Call me old school, but I like using the King Jimmy (King James Version) for my Bible study. That's not to say that I'm exclusive by any means. I also like to refer to the ESV and 'The Message' just to get a more current day take on things.
But even though much of the language and format in the KJV is rather archaic at times, I find that it challenges me to dig deeper. And there are times when the word choices are really packed with meaning.
Such is the case with this verse in 1 Peter 1:13:
"Wherefore gird up the loins of your mind, be sober, and hope to the end for the grace that is to be brought unto you at the revelation of Jesus Christ."
There are two words Peter uses here in the beginning portion of this verse that we aren't too familiar with today - the term 'gird' and the word 'loins.' To better understand the meaning of this verse, we need to read it through the eyes of a 1st Century Jew. In those days, the basic garment for the Jews was the tunic. It was a fairly similar portion of clothing for both men and women, except that the man’s tunic was often shorter (about knee length) and typically more colorful, whereas the women’s was often longer (ankle length) and blue. The tunic was normally a long flowing and full cut robe.
Underneath the tunic they would wear either a loincloth (girdle), or a small waist covering.The girdle was often made of leather or cloth and was used to hold the tunic to the waist. Many times it was also used to hold money, tools or weapons. When men needed more ability to work, run, or fight, they would tuck the hem of the tunic into the girdle to gain greater freedom and movement. This action was called “girding up the loins” and the phrase became a metaphor for 'getting ready or being prepared."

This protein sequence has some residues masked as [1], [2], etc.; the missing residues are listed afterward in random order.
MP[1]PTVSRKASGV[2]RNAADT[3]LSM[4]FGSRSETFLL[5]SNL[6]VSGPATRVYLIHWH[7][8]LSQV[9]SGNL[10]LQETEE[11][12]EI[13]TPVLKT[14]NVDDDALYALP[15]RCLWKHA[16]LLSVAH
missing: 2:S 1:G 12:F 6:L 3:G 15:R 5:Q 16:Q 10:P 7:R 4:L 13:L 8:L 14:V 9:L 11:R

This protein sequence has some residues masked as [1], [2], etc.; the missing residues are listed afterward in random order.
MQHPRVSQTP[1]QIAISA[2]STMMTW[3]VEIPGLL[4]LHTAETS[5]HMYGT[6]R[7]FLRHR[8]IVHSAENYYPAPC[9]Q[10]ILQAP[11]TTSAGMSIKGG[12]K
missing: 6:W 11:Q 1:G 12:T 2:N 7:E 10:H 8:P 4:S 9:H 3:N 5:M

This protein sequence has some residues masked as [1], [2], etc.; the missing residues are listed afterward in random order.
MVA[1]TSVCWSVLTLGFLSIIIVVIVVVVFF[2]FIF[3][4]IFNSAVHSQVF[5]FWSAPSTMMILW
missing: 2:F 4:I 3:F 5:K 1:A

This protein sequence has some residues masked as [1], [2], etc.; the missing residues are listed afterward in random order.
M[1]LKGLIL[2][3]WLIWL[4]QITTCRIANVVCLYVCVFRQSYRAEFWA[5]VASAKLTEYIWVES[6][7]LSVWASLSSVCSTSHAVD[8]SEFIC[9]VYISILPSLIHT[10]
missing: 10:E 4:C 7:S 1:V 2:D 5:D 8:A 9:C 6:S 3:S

When a man was getting ready to work, or preparing for battle, he put a loincloth around his waist; then he tucked up his robe so his legs would not be hindered.
Therefore, in this context, the meaning of "to gird up the loins of your mind" means to prepare your minds for work, service, or battle. We are to be disciplined and diligent as we live out our lives in light of His grace and the Hope that is yet to come. We need to do whatever it takes to focus our thoughts on those things that allow us to obey and serve God with complete, unhindered devotion.
What I personally like about this verse is that God commands us to use our minds - the capacity to think and reason that He created within us. Our faith isn't simply a total leap of blindless faith. Biblical Truth engages our minds and challenges our thinking. It serves to validate and reinforce those things that we do accept by faith alone.
Here is the paraphrase found in The Message:
"So roll up your sleeves, put your mind in gear, be totally ready to receive the gift that's coming when Jesus arrives."
And the ESV (English Standard Version):
"Therefore, preparing your minds for action, and being sober-minded, set your hope fully on the grace that will be brought to you at the revelation of Jesus Christ."
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